By "haiku" we must show you Jill McDowell's incredibly awesome Kabuki Haiku journal with her Trivet Stencils.
By popular request, Cathy Taylor's Windswept Tree is now a stencil and comes in small and large sizes.
You can feel the wind blowing through the forest in these stencils. Cathy is inspired by her enjoyment of the woodlands near her home.
What is the difference between a stencil and a mask? Easy:
Now you know!
All of the stencils Jill designed form hidden patterns when repeated - repeat a stencil 4 times in a block pattern to reveal hidden circles and an unexpected central image. Repeat the stencil four times around an open space at 3 o’clock, 6 o’clock, 9 o’clock and 12 o’clock to creates a square frame, (or rectangular for the trivet duo designs). See what Jill means:
You can also change the look of the stencils by masking areas.
Jill simply couldn’t resist using her Trivet Stencils to make her own Trivet Tiles out of plain glazed white ceramic tiles from the hardware store.
- Lay down a background of alcohol inks. Go outside, put on a mask, and burn off the alcohol with a blow torch. (A technique borrowed from an encaustic burn.).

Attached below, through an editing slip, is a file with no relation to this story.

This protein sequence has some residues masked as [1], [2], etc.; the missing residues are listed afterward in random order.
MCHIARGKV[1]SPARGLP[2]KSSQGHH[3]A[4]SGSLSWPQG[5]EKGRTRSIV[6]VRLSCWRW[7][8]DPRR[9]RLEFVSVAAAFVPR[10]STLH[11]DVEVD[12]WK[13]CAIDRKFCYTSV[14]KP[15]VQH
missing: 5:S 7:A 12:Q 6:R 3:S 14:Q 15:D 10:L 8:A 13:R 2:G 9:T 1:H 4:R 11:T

- When it cools, stencil the tile with embossing ink and then sprinkle Rusting Powder all over the tile.
- Mist the tile with white vinegar and within a half an hour you will have rust.
- Wait a few days for the tiles to completely dry and then pour a coat of resin over the tops.
Jill made her KabukiHaiku Soft Coffee Table Book out of canvas, tea stained muslin, scraps of vintage kimonos, thread, Pearl cotton thread, Pigment Ink Pads, TAP (Transfer Artist Paper), and Public Domain Images. Tools - Trivet Stencils, ink jet printer, iron, ruler, and a sewing machine.
Are you ready to get swept away with Cathy Taylor's stencil designs?
How about making your own stenciled poetry with Jill McDowell's designs?